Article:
My Friend, The Queen
Alicia Keys on Whitney Houston’s universal appeal and the rewards she left behind.
When you’re introduced to someone’s music when you’re, like, 6, you’re not thinking, Wow this person is a global superstar. The only thing you’re thinking is, I love this song, or Look how beautiful she is when she’s singing it. Something captivates you about this person and they become part of the fabric of your life. They mark moments in your life until the next thing you know, it’s your graduation and you’re singing “Greatest Love of All.”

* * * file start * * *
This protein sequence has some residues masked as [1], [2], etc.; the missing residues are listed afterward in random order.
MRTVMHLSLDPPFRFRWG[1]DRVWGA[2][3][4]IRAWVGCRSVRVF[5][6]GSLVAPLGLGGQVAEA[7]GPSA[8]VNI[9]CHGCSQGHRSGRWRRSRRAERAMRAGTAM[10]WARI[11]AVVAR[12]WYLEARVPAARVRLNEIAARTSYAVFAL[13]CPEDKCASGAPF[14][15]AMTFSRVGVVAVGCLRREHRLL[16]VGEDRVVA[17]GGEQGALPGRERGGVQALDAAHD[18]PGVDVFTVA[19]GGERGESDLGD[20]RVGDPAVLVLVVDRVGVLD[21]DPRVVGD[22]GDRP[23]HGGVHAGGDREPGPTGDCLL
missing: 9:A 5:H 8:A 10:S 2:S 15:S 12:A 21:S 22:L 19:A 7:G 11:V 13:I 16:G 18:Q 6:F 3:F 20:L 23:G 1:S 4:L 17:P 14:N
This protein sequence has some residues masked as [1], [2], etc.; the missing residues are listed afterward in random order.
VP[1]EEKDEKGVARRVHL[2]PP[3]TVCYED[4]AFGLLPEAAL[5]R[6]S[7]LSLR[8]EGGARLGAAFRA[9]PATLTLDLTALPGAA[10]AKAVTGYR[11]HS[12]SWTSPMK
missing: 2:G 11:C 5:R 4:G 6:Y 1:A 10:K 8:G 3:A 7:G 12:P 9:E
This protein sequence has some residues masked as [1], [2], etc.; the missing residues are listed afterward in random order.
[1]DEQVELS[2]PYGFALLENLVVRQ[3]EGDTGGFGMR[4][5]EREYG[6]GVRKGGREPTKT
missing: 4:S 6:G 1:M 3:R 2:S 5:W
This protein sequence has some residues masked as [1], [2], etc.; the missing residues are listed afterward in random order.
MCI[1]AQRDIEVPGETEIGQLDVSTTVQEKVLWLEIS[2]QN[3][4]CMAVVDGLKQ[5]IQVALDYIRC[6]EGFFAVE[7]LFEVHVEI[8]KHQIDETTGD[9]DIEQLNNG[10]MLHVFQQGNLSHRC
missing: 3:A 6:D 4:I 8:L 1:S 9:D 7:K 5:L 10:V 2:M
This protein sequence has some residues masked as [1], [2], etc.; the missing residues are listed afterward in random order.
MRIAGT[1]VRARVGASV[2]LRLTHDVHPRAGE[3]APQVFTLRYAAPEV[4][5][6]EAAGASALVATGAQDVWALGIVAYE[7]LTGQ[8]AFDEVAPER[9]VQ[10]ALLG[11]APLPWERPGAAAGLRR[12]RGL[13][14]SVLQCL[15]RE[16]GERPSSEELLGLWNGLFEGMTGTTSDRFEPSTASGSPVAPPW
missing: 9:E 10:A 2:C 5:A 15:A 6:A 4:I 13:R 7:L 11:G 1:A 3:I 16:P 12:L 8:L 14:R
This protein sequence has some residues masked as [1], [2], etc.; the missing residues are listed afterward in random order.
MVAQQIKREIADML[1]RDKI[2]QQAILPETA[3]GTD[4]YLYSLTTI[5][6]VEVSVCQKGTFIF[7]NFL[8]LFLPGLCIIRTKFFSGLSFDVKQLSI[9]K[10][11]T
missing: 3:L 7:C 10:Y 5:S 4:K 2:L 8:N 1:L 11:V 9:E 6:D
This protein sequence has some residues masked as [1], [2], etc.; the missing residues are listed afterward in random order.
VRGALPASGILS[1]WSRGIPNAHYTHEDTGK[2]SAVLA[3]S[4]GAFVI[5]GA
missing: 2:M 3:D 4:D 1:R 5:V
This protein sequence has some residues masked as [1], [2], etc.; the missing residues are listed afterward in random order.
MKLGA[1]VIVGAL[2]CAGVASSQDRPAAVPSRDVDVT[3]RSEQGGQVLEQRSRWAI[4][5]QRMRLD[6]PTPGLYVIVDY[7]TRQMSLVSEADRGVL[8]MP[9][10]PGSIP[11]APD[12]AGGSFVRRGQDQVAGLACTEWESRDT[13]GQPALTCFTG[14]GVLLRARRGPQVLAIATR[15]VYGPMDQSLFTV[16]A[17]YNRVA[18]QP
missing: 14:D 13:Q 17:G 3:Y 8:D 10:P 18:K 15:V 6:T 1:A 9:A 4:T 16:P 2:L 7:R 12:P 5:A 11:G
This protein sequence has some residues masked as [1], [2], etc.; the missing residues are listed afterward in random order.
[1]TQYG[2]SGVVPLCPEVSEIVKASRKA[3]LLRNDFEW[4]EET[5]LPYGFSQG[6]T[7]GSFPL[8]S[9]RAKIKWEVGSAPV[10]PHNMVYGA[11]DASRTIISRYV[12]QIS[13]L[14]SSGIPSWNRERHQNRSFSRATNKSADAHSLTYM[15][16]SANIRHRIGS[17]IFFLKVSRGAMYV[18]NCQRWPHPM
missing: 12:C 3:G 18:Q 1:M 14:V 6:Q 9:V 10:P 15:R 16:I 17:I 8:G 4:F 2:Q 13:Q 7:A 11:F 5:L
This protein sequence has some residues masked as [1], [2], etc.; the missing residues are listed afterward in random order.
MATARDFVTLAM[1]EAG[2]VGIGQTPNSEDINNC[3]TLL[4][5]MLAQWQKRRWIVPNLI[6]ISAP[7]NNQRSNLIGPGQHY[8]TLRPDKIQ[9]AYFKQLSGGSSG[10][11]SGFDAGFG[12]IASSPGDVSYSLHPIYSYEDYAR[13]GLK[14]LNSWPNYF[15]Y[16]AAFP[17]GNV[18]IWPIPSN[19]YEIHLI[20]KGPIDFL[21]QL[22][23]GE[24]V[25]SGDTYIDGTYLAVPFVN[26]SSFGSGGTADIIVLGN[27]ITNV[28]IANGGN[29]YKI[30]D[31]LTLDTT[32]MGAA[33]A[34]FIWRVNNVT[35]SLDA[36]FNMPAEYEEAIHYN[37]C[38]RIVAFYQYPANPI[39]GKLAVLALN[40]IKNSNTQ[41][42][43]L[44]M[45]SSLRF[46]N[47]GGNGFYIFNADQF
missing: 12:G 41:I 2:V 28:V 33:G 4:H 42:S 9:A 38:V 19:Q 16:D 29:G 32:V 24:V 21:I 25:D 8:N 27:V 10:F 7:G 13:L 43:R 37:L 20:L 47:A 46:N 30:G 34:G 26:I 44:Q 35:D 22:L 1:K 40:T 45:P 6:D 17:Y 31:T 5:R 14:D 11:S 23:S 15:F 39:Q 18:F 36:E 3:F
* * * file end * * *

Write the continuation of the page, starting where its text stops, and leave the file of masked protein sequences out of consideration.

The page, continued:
It wasn’t until I got older that I realized how big her reach was. I started traveling and seeing, “Oh, wow, they play her there, too?!” I was fortunate enough to meet her, and work with her, and have a friendship and a sisterhood with her. And I’m really, really thankful that I did. With fame, you’re expected to be a shadow of yourself, or a picture of yourself, the TV version of yourself all the time. And I think people see you in a beautiful gown on a cool TV show and think that’s all that you are. There’s a compassion that’s missing. The way Whitney has touched people’s lives—I don’t think I recognized that. I don’t think they did either. I don’t think the world fully comprehended the way she touched their lives until all of a sudden she was not there anymore. And there’s a hole. You can feel it. I guess we take people for granted. And it’s sad that we do. --Alicia Keys